How To Talk To People: Overcoming Social Anxiety
Talking to new people can be stressful. Being social creatures, we may naturally want to make friends, and we also might want everyone we meet to like us. However, acquiring these friends can be the difficult part for many of us, especially if you have symptoms of mild to severe social anxiety. Here are some tips for making friends and important social connections even if you get anxious.
Make The First Move
Approaching someone can often be the hardest part but once you are there, you may find that the conversation itself is easier than expected. Try approaching someone with confident body language, such as your back straight and head held high.
Start The Conversation With Something Simple
Not every conversation has to start out deep to turn into something meaningful. When you are trying to start a conversation, try leading in with something simple. For example, let's say that you are at a party, and you see someone you might want to strike up a conversation with. Instead of walking up to them and immediately telling your life story, try leading with something simple such as, "What are you drinking tonight?" or "How do you know the host?" These simple conversation starters are often enough to get the ball rolling, and thy may naturally lead to more profound conversations later on.
Remain Interested And Attentive
Many people will notice and grow quickly frustrated if they see that you are not fully paying attention to the conversation. Be very attentive and listen closely to what they are saying. If you are paying attention, it will help the conversation flow naturally, because follow-up questions and relatable stories will inevitably arise.
Also try giving them cues that you are still listening throughout the conversation. For example, nodding your head and maintaining eye contact when they are saying something is often enough to make sure that they know you are still engaged and paying attention.
Don’t Look At Your Phone
Social anxiety may drive you to hide or use a crutch when you're socializing -such as using your phone or avoiding eye contact- but these things can be off-putting to someone who does not know that you are dealing with anxiety, which can lend to the possibility of creating a negative experience or self-fulfilling prophecy. When overcoming social anxiety, it can be important to build positive social experiences that you can draw from in the future.
Keep The Conversation Balanced
It can be easy to talk too much or talk too little when you are in a conversation with a new person. However, you might not want a conversation to feel like an interview for either side. Try to maintain a balance between telling personal stories and asking about their lives.
Know When A Conversation Has Ended
All conversations may run their course eventually. Pay attention to be able to identify when this has happened. Look out for clues that the other person wants to move on. Has the conversation run out of topics? Is the person you are speaking to subtly trying to depart? Look for these signs and respond appropriately. You don’t want to unintentionally pressure anyone.
Don't Hold A Conversation That You Aren't Interested In
You shouldn't feel obligated to stick with a conversation that you aren't interested in, and you shouldn't feel guilty if you need to walk away from a conversation you don't want to be in. It is normal to move on if the conversational chemistry isn’t there.
Be Prepared To Switch Topics Based On Who You Are Talking to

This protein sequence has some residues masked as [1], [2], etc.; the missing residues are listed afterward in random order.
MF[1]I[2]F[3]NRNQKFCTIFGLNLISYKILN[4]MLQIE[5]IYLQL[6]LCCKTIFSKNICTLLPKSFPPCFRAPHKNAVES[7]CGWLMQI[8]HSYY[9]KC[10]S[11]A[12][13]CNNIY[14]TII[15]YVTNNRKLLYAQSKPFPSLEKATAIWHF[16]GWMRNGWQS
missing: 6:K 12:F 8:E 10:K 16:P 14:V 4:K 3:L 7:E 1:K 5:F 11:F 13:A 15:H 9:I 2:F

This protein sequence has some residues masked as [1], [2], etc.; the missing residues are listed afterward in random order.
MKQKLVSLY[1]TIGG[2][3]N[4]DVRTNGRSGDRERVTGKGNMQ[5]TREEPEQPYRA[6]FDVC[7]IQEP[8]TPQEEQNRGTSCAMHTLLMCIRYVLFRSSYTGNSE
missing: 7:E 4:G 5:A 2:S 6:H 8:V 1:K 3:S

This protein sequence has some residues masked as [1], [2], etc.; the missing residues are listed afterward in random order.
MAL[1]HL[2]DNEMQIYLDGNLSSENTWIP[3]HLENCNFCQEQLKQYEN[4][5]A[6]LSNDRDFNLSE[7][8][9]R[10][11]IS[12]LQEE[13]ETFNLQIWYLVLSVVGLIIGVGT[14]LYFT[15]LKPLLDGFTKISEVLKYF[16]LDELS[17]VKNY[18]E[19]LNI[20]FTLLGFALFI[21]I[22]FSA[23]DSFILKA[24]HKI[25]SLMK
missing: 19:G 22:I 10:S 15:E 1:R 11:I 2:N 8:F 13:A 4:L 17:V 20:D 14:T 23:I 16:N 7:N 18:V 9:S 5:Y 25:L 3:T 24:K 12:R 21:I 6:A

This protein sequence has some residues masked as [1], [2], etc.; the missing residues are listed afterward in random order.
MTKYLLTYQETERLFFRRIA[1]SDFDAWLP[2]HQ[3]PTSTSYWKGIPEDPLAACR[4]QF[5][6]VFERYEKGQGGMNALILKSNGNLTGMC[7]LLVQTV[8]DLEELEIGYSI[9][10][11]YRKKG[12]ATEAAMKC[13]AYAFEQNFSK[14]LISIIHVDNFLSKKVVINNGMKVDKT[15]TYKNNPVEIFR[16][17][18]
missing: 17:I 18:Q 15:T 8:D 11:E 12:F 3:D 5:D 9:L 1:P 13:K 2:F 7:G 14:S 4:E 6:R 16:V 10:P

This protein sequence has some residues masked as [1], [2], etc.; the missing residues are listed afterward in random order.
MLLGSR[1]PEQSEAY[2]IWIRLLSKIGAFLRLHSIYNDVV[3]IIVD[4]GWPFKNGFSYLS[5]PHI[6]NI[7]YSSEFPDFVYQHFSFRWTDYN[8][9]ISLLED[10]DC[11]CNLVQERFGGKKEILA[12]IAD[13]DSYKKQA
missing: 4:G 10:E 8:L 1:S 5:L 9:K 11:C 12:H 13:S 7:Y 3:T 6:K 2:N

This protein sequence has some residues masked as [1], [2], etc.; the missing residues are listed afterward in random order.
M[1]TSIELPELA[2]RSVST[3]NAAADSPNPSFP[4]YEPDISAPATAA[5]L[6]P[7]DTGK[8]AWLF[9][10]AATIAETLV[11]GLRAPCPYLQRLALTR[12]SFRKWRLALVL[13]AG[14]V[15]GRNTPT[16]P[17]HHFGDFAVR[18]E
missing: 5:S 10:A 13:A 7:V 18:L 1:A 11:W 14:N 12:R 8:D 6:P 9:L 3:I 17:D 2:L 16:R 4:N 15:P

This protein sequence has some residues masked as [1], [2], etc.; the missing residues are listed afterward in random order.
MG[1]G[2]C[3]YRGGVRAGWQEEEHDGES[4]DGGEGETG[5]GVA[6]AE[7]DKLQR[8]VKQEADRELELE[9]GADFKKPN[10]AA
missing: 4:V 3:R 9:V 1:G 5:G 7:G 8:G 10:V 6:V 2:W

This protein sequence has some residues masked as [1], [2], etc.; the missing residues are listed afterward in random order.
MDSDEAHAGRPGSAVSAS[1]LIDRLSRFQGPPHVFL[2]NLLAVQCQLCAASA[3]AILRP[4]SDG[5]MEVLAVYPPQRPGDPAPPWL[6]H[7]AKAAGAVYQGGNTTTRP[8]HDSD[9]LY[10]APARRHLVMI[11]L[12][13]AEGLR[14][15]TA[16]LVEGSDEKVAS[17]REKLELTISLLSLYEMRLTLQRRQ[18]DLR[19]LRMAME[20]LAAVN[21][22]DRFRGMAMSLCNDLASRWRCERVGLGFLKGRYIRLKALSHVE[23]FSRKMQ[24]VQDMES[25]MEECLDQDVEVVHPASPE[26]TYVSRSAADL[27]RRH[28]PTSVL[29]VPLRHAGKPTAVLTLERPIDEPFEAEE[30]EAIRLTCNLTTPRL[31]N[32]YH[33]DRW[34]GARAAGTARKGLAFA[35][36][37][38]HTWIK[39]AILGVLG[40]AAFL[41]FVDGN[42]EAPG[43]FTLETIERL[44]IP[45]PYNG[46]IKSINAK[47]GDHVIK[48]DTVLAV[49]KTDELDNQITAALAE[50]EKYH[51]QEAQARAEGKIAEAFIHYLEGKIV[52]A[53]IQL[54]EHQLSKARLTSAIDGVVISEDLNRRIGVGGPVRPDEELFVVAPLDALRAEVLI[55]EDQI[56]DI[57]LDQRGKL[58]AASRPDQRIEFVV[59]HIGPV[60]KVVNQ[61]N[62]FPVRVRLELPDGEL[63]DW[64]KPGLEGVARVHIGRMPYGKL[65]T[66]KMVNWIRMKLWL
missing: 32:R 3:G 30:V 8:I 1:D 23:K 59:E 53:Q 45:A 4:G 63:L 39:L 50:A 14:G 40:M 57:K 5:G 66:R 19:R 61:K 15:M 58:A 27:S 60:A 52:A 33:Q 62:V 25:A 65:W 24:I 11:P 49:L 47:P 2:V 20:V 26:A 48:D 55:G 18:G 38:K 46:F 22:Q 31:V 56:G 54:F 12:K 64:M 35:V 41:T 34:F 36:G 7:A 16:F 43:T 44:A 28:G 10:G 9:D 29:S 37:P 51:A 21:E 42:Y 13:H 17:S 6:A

Some topics might last a while in a conversation and others might only last a few minutes. While you are talking to someone, take note of their interests and be prepared to move into those topics once the current topic has lost its appeal. This can not only show the other person that you are interested and listening, but it will also likely keep the conversation going longer.
Don't Pretend To Be Something You're Not
It might seem logical to pretend to be something to impress someone, but it can result in issues down the road. When you are talking to someone, be genuine. If you don't like something, let them know. If you can relate to something they said, let them know. Don't try to be someone else or else you might unintentionally avoid making a genuine connection with someone.
Social anxiety can make it hard to follow these steps. Are you anxious in public to the point that it is affecting your social life? If so, we recommend that you visit BetterHelp. BetterHelp is an online counseling platform dedicated to providing affordable and convenient counseling to those who need it. Does this sound like it could be for you? If so, click on the link above and you will find the right online counselor for you! Various studies have clearly demonstrated that online therapy is just as effective as in-person therapy when it comes to treating the symptoms of social anxiety. Online therapy comes with added benefits such as being more cost-effective, more convenient, and more accessible to people who have mobility issue or who live in a particularly remote area.
Sometimes social anxiety can make you feel as though meeting new people and talking to them is an overwhelming, or even frightening task. It can be perfectly normal to feel a little wariness when you first start talking to someone you don’t know, and this nervousness can even make you more aware and help you pick up on unspoken cues from this person. But when that nervousness goes beyond your control, you may decide to employ certain tools and resources, such as always remaining interested and attentive, and being true to your personality. Clinical studies have also demonstrated that online therapy is effective in treating the symptoms of social anxiety, so online therapy is a heathy option if you want to learn more about overcoming your symptoms.
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